WWW… Wednesday! Wrike
by Taylor Slattery | August 23, 2022
Wrike is a project management tool focused on visibility, flexibility, and collaboration. It utilizes the standard kanban board style of dashboard while automating some of project management’s biggest time sinks. By giving project management teams the ability to create project request forms, Wrike streamlines the process of beginning new projects. Business partners can use these forms to submit project proposals to the company, and they will appear in their own designated portion of the dashboard.
Project request forms can be customized to include any necessary details so the project management team has a clear idea of expectations and specifics before accepting the job. Not only does this cut down on the time wasted in the usual back and forths to iron out the details of a project, but the form serves as a centralized reference for the team should the project be accepted.
From here, Wrike’s workload overview can be used to see each team member’s schedule at a glance so the project can be assigned to individual managers based on availability. Upon acceptance, the request becomes a project and moves to the kanban board for tracking each project’s progression toward completion. Team members who have been assigned the task receive a notification and can begin work.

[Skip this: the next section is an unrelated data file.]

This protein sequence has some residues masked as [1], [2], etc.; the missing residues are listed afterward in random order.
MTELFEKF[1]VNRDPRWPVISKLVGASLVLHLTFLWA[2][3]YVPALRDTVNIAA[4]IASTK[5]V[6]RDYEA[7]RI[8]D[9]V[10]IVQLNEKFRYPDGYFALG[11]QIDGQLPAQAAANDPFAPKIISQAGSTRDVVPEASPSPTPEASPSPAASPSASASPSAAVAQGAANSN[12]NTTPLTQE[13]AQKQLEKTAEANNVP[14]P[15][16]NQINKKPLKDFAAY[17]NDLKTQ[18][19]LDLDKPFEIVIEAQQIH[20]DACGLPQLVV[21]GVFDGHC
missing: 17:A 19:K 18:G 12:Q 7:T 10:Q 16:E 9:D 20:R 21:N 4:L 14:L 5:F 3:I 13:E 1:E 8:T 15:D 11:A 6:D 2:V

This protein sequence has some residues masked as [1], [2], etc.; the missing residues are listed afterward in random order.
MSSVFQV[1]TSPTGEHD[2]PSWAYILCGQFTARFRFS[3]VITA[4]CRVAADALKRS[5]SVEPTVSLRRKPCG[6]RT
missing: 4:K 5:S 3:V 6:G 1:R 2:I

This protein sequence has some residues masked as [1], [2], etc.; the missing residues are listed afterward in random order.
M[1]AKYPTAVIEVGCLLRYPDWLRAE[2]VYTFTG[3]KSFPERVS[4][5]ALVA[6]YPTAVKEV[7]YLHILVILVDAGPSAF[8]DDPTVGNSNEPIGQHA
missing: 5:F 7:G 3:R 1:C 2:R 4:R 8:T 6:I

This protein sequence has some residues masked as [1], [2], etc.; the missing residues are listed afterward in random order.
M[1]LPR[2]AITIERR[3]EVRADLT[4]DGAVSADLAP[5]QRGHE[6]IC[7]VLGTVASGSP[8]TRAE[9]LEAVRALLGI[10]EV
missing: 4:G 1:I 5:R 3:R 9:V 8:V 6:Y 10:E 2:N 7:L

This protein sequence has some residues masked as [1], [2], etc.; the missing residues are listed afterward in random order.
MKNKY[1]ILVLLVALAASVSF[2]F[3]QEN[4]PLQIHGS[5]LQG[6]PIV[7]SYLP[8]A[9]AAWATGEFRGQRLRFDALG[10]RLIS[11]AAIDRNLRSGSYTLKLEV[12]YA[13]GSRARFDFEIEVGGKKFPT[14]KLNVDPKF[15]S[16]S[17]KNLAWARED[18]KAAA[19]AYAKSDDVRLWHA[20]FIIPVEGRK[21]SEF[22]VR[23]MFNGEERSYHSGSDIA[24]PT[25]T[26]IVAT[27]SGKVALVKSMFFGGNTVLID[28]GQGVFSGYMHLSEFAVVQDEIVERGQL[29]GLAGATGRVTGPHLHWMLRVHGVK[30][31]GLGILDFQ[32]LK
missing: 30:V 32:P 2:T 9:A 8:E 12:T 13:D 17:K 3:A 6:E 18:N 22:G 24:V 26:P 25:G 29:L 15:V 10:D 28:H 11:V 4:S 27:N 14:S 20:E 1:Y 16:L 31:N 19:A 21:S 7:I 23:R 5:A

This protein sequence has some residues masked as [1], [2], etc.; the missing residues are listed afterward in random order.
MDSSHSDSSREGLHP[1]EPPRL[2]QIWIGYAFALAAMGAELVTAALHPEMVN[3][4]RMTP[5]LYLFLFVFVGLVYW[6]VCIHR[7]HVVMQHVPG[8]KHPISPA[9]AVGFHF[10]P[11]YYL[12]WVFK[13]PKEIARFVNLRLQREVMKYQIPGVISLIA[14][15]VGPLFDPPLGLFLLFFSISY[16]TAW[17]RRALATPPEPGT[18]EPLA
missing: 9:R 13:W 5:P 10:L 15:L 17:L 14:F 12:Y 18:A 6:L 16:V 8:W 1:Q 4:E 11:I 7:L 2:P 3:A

Project managers can flesh out the projects with specifics using tags and labels to provide any additional info before dividing the project into its necessary tasks. Similar to the larger project umbrella under which they fall, these tasks can be further refined with due dates, assignees, and the department responsible.
Projects serve as a single source of truth for the whole team to refer back to throughout the process. As a project progresses, any accumulated files can be attached to this original project along with any comments and updates from team members or management. The timeline view provides a convenient overview of the project as a whole for team members to keep track of tasks and due dates, while project managers can use them to track the progression of the project and make any adjustments necessary to ensure deadlines are met.
The timeline overview also gives teams the ability to view task dependency, something that is less easy to visualize using a table. Tasks that depend upon the completion of other tasks first are displayed in a sequence that allows for easy adjusting. Moving the endpoint of one task will automatically adjust the start point of any task that depends on it.
Wrike also features templates for common project types which can be used to cut down on repetitive tasks. Templates are also useful for those uncommon project types that come along every once in a blue moon, to ensure their specific requirements aren’t overlooked.
Wrike is free to use. You can learn more and try it out here.
Taylor is the Managing Editor of Notes on Design. Taylor is a graphic designer, illustrator, and Design Lead at Weirdsleep.